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Axiom Audio EP500 and EP600 Subwoofers - First Look

by October 31, 2003
Axiom Audio M80 Tower and EP500 Subwoofer

Axiom Audio M80 Tower and EP500 Subwoofer

Update: 4/20/14: Axiom has replaced these subs with smaller more expensive sealed versions.  See: Axiom EP500v4 and EP600v4 Subwoofer Preview for more details

When Axiom invited us out to their facility to show us their latest EP500 and EP600 subwoofers, I knew it must be big news.  Knowing Audioholics' reputation of testing manufacturers' claims (especially regarding cables) the folks at Axiom must have been pretty confident with their new designs. The email Amie Colquhoun (lovely wife of Ian) sent me regarding the SPL capabilities of these new subs left us wanting more information, pictures and specifications, and more importantly opportunities to hear them first hand.  Being the bass nuts we are, you could imagine our level of anticipation waiting for this to happen.

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Ian (is he always smiling?) and myself with Axiom's newest 12" subwoofer driver

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Check out that motor structure.
No cheap Chinese stamped baskets here!

 

The massive 12-inch aluminum-cone driver with a 3-inch diameter dual voice coil was designed with dual voice coils to lower the internal impedance to 1.3 ohms, so the digital amp (pictured below) could utilize high-current drive.

Axiom's new digital subwoofer amp is designed from the ground up by industry veteran Tom Cumberland.  Unlike most digital amplifiers, this one features an analog power supply to ensure plenty of headroom for large dynamic peaks.  The EP500 gets a 500 watt version and the EP600 gets a 600 watt version.  Tom says he could have pushed the limits of the design to get 1000 watts RMS, but that would have involved redesigning the 12" driver to withstand the extra juice.  At 111dB (anechoic) SPL's I think you can give it a rest Tom. :) 

Amazingly, due to the high efficiency of this design (> 90%) I was able to touch the heat sink directly coupled to the output devices during operation without burning the skin off my finger.  To get this much power out of a conventional amplifier would require nearly double the power supplied by the wall outlet which approaches the limits of most household circuits rated at 15 amps.  This is especially true when other devices are also attached to the same circuit simultaneously.  The secret behind this amp is in its use of Pulse Width Modulation (PWM) technology.

Editorial Note on Class D (PWM) Amplifiers
Class D amplifiers utilize a technique called pulse width modulation which is sometimes combined with pulse frequency modulation. The input audio signal is converted to a sequence of digital pulses whose width at any time is proportional to the amplitude of the signal at that time. The frequency of the pulses is typically 30 or more times the highest frequency of interest of the audio signal. Unfortunately the byproduct of the output of such an amplifier contains unwanted harmonics that must be removed by a passive analog filter. The output of such amplifiers usually work best with constant impedance crossovers since they can react a bit unpredictably with highly reactive speaker loads which is why these amplifiers are best suited for subwoofer applications or specifically designed amplifier and speaker packages.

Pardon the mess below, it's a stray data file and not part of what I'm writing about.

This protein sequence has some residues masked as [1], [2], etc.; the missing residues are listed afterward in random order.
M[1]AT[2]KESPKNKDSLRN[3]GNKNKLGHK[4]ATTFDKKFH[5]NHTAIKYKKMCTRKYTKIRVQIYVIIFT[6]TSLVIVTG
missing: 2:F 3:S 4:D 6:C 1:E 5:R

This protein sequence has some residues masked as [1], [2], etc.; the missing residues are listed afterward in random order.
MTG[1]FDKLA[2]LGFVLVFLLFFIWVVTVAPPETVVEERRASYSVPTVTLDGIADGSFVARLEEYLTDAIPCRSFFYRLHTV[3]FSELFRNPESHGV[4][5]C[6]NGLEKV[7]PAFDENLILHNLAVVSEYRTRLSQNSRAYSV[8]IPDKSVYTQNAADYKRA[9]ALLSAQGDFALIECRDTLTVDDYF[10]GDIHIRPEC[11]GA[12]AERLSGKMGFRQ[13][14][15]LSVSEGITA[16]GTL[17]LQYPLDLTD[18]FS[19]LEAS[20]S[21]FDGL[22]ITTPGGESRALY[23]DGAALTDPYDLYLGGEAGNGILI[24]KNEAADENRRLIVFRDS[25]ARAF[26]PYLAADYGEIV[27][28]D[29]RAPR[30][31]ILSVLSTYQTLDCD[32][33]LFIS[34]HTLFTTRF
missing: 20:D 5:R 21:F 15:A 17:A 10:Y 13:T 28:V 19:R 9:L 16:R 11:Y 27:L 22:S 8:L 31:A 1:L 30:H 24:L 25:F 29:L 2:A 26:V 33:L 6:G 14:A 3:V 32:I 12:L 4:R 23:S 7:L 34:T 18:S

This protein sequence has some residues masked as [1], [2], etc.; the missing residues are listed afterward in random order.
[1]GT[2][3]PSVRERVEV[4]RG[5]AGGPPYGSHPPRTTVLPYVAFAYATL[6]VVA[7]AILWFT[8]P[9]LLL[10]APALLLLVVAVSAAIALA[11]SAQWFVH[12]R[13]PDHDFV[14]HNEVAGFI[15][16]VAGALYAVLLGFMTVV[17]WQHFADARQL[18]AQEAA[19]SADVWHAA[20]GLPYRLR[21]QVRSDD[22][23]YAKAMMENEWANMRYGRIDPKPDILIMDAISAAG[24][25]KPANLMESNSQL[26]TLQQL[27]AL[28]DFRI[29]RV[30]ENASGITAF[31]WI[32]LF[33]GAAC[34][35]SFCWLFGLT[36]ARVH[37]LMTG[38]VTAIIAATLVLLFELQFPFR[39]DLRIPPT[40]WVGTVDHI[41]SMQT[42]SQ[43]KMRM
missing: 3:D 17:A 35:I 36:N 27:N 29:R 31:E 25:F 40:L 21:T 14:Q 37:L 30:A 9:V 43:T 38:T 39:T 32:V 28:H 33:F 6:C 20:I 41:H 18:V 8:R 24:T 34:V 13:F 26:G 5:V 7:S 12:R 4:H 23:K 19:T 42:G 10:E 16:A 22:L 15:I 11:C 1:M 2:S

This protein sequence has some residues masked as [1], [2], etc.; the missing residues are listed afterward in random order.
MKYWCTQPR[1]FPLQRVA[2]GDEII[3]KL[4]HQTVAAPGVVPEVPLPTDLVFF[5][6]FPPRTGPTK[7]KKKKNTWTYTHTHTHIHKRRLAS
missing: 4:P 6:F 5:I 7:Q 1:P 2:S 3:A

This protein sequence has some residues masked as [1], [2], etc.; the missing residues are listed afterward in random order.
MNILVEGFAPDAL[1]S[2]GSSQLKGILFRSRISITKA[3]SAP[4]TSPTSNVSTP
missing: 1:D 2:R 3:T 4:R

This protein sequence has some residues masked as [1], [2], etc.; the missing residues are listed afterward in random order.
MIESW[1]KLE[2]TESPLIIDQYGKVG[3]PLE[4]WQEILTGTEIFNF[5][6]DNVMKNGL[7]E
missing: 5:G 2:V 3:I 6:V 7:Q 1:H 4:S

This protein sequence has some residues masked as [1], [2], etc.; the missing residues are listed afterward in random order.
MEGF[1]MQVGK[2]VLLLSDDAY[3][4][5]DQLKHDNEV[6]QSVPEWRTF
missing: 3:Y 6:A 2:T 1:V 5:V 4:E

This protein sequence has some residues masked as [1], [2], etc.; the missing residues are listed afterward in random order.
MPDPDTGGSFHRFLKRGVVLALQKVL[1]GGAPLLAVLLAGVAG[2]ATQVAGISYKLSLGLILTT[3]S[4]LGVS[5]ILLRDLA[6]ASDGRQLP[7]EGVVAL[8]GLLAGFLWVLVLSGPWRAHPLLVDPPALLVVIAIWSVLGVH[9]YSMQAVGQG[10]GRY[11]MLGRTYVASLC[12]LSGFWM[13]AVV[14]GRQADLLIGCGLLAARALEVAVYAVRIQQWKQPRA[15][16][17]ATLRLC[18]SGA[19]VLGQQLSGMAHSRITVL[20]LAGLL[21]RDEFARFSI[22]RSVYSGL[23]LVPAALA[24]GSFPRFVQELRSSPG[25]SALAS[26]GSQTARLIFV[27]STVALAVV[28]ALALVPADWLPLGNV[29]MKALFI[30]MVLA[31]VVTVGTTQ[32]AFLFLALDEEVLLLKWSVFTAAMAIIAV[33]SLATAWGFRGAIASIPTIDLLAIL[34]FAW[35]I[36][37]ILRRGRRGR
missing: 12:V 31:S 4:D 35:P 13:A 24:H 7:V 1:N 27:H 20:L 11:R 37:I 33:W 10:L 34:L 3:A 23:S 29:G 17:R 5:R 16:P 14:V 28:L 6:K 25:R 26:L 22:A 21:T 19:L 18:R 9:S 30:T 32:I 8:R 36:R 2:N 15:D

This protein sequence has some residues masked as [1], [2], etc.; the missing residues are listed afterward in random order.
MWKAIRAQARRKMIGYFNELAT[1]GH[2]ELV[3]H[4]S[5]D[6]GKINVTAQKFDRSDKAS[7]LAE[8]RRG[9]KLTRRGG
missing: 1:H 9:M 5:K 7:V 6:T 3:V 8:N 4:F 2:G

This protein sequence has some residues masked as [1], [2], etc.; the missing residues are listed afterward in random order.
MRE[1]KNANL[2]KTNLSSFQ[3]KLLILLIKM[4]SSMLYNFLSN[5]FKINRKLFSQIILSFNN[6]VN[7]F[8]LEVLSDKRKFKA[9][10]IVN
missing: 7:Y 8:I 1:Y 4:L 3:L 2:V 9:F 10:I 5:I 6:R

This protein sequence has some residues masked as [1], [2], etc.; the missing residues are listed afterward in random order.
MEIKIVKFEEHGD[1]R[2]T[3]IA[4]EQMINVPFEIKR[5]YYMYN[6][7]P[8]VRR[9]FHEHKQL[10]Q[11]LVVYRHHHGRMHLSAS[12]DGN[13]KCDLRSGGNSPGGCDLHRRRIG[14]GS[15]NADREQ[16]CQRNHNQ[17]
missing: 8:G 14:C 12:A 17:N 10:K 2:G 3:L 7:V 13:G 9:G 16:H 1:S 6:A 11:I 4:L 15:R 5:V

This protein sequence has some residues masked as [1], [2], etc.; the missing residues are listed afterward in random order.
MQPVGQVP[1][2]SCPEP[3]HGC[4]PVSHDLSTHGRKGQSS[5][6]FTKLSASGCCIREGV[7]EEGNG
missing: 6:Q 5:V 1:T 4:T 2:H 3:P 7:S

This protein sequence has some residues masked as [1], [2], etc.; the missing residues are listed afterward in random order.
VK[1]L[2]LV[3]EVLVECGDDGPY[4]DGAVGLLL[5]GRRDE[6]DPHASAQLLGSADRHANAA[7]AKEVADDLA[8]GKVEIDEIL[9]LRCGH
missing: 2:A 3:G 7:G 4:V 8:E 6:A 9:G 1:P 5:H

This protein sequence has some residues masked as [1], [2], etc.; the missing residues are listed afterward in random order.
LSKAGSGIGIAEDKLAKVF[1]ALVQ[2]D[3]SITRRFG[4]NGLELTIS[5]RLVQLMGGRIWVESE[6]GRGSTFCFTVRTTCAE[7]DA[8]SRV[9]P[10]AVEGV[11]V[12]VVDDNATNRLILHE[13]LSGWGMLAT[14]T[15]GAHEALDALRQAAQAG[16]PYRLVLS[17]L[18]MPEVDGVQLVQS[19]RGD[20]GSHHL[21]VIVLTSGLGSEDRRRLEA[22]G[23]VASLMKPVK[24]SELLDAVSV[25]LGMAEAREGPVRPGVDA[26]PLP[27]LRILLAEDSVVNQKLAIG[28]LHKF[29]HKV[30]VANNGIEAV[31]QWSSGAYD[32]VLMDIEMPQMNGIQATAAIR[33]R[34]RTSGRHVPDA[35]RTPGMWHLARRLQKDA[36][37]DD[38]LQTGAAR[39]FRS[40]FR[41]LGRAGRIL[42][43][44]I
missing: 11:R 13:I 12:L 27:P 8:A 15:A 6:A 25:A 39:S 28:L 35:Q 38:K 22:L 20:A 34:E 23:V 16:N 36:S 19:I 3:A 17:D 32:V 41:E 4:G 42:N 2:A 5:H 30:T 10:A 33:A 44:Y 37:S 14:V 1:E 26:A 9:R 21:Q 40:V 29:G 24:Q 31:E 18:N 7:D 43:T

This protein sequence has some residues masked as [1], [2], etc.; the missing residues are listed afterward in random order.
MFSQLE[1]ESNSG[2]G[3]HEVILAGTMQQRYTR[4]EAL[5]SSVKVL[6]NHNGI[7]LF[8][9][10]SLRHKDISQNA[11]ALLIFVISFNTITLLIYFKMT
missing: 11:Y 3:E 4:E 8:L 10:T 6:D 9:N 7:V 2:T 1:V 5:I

The main advantages of a class D amplifier are efficiency and space savings. Because the output pulses have a fixed amplitude, the switching elements (usually MOSFETs) are switched either on or off, rather than operated in linear mode like conventional Class A /B designs. This means that very little continuous power is dissipated by the transistors except during the very short intervals of on and off states. The wasted power is low because the instantaneous power dissipated in the transistor is the product of current and voltage, both of which are almost always close to zero.

 

 

Of course the Axiom engineers didn't just end it with a great digital amp design.  They went one step further and implemented Digital Signal Processing (DSP) with a custom-designed "algorithm" tailored around the specific driver to linearize the response across the usable bandwidth at all power levels. This was to automatically correct frequency response deviations.  The DSP also serves as a limiter to prevent the amplifier from exceeding its output limits and going into distortion. It also limits the subwoofer driver from over-excursion to minimize excessive distortion and cone break-up.   The system is designed to minimize frequency response deviations to +-1.5dB (in anechoic environments) within the full bandwidth of the product.   More on this later.

 

About the author:

Gene manages this organization, establishes relations with manufacturers and keeps Audioholics a well oiled machine. His goal is to educate about home theater and develop more standards in the industry to eliminate consumer confusion clouded by industry snake oil.

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